A variety of objects found with the śarīra deposits in the Baekje-era Mireuksa Stone Pagoda at Iksan in Jeollabuk-do Province have been verified as offerings. These objects are thought to have been offered by those who participated in the śarīra enshrinement rituals, and appear to be possessions that were highly valued in their lives. They include gemstones like quartz, pearl, agate, jade and amber. Particularly noteworthy are over 800 pearls, which had very rarely been excavated prior to this, and some 62 pieces of quartz separately held inside the gold śarīra reliquary in the shape of a jar along with the broken pieces of inner glass bottle, both of which were contained inside the gilt-bronze, jar-shaped śarīra reliquary. This paper aims to examine the reasons and background which led to such large quantities of quartz and pearls being deposited inside the stone pagoda and to consider the conditions of international trade in relation to the gems’ origins. Śarīra enshrinement is one of the most important rituals in Buddhism, and thus śarīra containers and offerings were created using the highest-quality materials and skills. Gemstones of timeless strength, beauty and rare value would have been considered appropriate materials for śarīra reliquaries or offerings, and indeed, gems were a crucial part of the reliquary at Mireuksa Stone Pagoda. Pearls, also called myeongju (明珠) at the time, had long since before been favored as gems that symbolized the highest authority and position in both the East and West. The pearls recovered from the Mireuksa Stone Pagoda are the earliest, tangible examples that we know, considering that the pagoda is dated to 639. However, the large quantity of the pearls suggests that pearls could have been used in decorations predating the Mireuksa Stone Pagoda, which is also supported by the records of the early 5th century text in Samguksagi (三國史記, History of the Three Kingdoms) containing a reference to pearls. Pearls were presumed to have been produced on the southern coast of the Korean Peninsula. However, based on textual records and given circumstances, there is a slightly higher possibility that pearls were brought in from Japan or Southeast Asia during the Baekje period. The offering of pearls at Mireuksa Temple is without precedent, and reviewed in the context of the queen, a member of the Sataek (沙乇) family and a patron of the temple. The queen belonged to one of Baekje’s prominent families and wielded a tremendous amount of power. It is presumed that the Sataek family had the authority to involve themselves in maritime trade, and a focus on that possibility provides the background for understanding how such large quantities of pearls came into their possession. The queen built Mireuksa Temple toward the end of the reign of King Mu (武王, r. 600-641) as a display of her wealth and power while seeking to make a new leap forward. Quartz is one of the representative gems that can be found in Korea, and is mined throughout the Gyeongsang-do and Jeolla-do provinces. Processing techniques for quartz began developing in the Three Kingdoms period, and quartz was newly adopted in decorating Buddhist artworks. The clear and bright quartz commonly known as rock crystal was used to make śarīra bottles, while rare gemstones like amethyst were used as substitutes for śarīra. The production of quartz śarīra bottles continued throughout the Unified Silla, Goryeo, and Joseon periods and established itself as a significant feature in the tradition of Korea’s śarīra reliquaries.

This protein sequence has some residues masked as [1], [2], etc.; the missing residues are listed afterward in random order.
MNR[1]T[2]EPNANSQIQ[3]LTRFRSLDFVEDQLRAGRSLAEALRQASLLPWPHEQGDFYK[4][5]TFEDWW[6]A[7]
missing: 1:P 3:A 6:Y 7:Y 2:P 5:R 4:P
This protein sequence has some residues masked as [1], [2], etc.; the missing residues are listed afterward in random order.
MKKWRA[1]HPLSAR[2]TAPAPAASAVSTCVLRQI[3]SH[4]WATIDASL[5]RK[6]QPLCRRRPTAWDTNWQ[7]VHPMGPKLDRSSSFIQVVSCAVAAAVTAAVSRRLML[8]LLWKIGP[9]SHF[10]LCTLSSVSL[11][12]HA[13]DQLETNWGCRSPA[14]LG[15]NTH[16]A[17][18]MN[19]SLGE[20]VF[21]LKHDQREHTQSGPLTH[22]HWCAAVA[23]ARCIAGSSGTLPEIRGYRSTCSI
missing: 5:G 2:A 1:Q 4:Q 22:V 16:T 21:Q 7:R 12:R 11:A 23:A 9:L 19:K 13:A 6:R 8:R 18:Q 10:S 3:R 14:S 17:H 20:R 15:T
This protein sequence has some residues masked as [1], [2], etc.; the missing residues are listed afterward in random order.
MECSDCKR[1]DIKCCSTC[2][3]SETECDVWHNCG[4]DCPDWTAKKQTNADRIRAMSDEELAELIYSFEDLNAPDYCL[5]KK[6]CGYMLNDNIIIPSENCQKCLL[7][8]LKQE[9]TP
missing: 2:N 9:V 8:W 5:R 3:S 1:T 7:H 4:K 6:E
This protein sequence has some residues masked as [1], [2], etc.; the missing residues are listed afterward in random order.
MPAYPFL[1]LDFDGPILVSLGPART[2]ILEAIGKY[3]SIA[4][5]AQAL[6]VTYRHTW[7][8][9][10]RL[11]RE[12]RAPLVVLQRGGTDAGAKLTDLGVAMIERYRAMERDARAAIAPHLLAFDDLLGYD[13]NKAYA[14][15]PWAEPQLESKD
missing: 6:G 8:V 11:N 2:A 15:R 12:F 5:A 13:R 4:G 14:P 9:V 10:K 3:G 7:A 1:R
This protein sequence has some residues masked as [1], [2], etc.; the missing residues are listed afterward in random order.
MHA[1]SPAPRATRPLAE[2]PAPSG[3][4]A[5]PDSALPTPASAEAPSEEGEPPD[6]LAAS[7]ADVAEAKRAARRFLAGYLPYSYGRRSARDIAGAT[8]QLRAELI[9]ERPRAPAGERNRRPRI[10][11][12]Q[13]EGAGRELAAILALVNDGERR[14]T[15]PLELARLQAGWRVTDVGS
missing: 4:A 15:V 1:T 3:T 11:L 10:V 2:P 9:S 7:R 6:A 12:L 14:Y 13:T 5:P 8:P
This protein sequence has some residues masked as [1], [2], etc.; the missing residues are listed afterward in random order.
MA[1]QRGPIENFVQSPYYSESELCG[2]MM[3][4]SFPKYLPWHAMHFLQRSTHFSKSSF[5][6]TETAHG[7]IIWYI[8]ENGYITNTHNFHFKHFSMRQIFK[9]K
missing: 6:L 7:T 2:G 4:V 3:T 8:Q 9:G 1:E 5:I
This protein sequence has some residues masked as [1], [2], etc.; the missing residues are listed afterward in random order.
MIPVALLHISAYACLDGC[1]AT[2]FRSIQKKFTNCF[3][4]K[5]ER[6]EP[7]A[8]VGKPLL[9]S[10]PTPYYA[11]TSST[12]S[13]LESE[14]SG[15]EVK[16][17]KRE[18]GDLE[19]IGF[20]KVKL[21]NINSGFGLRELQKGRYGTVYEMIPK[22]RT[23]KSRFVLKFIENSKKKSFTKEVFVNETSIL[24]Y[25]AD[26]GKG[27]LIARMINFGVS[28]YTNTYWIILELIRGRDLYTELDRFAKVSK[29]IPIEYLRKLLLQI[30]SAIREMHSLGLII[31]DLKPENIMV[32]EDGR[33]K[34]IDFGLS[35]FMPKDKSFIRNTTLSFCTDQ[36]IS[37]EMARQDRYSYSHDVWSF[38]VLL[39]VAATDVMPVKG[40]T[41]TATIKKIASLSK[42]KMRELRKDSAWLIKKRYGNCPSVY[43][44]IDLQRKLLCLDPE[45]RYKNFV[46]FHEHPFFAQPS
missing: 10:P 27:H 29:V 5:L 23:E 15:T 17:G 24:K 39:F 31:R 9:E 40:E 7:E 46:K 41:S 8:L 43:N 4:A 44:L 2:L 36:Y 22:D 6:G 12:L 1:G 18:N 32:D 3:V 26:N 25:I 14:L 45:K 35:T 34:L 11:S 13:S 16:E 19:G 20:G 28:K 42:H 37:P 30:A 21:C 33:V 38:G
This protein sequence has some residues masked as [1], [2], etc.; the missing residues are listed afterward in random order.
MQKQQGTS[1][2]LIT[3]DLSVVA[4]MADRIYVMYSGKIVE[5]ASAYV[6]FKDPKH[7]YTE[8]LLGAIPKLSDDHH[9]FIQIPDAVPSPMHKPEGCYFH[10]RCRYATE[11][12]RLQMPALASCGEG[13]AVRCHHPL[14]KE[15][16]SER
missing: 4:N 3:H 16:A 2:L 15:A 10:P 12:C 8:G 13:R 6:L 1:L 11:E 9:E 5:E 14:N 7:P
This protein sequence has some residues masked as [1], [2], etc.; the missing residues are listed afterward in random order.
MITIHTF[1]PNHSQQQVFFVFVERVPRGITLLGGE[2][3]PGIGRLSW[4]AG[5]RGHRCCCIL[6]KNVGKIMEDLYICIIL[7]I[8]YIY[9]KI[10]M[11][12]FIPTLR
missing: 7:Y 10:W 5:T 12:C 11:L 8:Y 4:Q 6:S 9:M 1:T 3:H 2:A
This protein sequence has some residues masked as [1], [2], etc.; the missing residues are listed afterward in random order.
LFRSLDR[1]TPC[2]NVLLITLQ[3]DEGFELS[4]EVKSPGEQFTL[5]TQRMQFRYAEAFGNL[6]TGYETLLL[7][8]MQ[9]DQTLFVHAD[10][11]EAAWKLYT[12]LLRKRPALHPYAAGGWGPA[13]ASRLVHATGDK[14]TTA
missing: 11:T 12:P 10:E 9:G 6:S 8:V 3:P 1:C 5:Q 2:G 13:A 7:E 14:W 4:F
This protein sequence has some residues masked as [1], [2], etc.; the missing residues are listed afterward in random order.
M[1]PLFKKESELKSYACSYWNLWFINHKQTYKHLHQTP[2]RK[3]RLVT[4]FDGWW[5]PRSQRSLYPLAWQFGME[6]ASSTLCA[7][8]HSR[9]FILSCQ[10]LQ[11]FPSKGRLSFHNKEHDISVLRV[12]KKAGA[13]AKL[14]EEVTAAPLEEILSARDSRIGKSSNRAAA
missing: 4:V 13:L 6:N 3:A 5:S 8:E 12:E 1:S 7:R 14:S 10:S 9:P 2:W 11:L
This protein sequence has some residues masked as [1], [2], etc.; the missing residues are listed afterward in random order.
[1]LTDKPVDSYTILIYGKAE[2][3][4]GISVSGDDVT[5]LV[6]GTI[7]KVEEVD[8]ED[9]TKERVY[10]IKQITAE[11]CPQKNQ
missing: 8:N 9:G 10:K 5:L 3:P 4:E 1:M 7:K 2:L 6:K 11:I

Ⅰ. 머리말Ⅱ. 미륵사지 석탑 사리구와 보석Ⅲ. 보석의 의미와 상징Ⅳ. 원석의 산지와 보석 장식Ⅴ. 맺음말참고문헌〈Abstract〉
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